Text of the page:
Little information three months after San Jacinto shooting

■ Calvin Porter / Columnist

On Dec. 21, 2018, Riverside County Sheriff’s deputies, under contract to the city of San Jacinto, responded to a domestic violence call involving a man who was threatening a woman with a knife. By the time it was over, the man was dead, shot and killed by an officer near the “Five Corners” area of S. Ramona Boulevard and E. Main Street in San Jacinto.
Even though the Sheriff’s Department promptly informed the media through a press release that there had been an “officer-involved” shooting, the department has never released the victim’s name nor any further information on the disposition of the case or the responsible officer who, reportedly, is still out on administrative leave. More than three months after the incident, the case is still “under investigation.”
Any thinking person would find shortcomings in this regrettable event on the part of the authorities by not having immediately released the name of the victim, once next of kin are notified. We also would want the public to know the name of the officer responsible. The public has an interest in knowing if this individual has been cleared of wrongdoing or whether he’s facing disciplinary action or even criminal charges.
Furthermore, ordinary citizens are wondering if the Sheriff’s Department, which has been sworn to protect the community, will flash a revolver at the slightest provocation. A person wielding a knife – or a rock or a bottle or any other potentially dangerous object – who signals their intention to throw it or use it against the police should be aware that the other party has a handgun and is apt to use it. But if a private citizen were to use a handgun in the face of such a threat, what would the outcome be? If they killed the person, they probably would be charged with homicide. However, such threats seem to be sufficient provocation to routinely elicit a deadly response from police.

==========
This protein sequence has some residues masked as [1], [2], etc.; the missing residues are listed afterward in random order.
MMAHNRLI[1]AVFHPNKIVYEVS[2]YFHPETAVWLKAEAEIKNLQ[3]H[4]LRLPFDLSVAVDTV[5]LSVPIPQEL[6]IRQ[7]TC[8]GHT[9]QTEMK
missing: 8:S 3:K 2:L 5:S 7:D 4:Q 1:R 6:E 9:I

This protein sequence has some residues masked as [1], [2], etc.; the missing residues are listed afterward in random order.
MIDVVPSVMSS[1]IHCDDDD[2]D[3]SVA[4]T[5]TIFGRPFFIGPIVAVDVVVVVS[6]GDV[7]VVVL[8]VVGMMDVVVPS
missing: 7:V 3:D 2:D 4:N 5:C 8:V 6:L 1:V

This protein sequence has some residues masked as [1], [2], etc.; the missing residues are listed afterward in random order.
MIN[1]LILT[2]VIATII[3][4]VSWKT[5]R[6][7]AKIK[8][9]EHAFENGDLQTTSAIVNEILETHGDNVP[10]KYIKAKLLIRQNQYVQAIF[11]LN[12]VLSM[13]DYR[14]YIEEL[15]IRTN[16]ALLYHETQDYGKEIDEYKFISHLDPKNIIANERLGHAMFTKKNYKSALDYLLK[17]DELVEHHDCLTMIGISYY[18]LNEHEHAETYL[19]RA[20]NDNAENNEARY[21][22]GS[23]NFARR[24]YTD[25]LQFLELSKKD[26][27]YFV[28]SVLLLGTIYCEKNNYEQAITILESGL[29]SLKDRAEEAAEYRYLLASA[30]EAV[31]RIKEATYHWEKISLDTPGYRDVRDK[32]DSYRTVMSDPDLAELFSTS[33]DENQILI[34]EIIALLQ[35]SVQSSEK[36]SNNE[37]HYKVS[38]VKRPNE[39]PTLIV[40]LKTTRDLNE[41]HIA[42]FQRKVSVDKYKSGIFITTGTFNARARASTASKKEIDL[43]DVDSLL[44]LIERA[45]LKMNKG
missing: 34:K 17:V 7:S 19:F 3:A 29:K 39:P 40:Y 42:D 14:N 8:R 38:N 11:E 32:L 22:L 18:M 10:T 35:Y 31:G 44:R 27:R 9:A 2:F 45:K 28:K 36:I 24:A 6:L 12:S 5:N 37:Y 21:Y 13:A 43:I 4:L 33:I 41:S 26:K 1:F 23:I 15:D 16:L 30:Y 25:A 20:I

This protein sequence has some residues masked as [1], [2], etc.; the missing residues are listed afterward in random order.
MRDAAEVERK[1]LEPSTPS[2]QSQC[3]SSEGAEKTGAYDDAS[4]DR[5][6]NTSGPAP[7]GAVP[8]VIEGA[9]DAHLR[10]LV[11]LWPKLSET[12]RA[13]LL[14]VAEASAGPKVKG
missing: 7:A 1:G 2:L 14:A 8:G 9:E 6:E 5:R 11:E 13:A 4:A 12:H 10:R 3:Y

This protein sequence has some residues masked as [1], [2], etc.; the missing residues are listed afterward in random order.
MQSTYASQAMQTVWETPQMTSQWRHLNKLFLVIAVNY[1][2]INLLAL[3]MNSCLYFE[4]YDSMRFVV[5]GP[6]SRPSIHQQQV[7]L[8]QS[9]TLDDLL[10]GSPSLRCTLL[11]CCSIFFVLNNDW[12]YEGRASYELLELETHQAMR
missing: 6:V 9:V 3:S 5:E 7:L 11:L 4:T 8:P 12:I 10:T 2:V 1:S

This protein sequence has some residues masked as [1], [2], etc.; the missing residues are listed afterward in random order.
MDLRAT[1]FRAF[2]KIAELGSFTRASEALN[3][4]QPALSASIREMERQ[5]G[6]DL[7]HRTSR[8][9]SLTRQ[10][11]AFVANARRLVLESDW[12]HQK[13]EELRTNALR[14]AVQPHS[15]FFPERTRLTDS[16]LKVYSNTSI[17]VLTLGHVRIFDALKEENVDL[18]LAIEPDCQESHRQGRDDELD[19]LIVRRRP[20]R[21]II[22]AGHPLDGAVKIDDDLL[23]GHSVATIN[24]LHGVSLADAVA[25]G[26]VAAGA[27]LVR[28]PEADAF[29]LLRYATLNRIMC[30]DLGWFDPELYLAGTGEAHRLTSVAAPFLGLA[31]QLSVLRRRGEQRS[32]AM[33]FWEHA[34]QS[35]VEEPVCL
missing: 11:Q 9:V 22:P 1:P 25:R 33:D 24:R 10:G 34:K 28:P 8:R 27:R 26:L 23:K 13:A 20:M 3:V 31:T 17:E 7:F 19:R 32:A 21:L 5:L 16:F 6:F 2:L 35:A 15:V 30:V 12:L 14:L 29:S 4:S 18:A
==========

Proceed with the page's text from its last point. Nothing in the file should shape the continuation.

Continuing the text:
In our present society, people get stressed out and can’t handle conflicting scenarios. Some react by shouting obscenities, others react by brandishing whatever object may be readily available, and many will react passively by not heeding an officer’s command. Should this type of noncompliant behavior be cause for an officer-involved shooting?
Even though deaths by shooting at the hands of highly trained police officers are, prior to an investigation, assumed to be justifiable, in view of the frequency with which these incidents are occurring, it is nonetheless discouraging that someone in the community who may be mentally ill should be at risk of being shot and killed by police. But apparently they are, both at home and across the nation.
It is our hope that a truthful investigation is ongoing into the shooting death of the knife-wielding San Jacinto man and that the public will sooner rather than later be told who was involved and exactly what happened. The Sheriff’s Department works for the public, and the public is entitled to this information.

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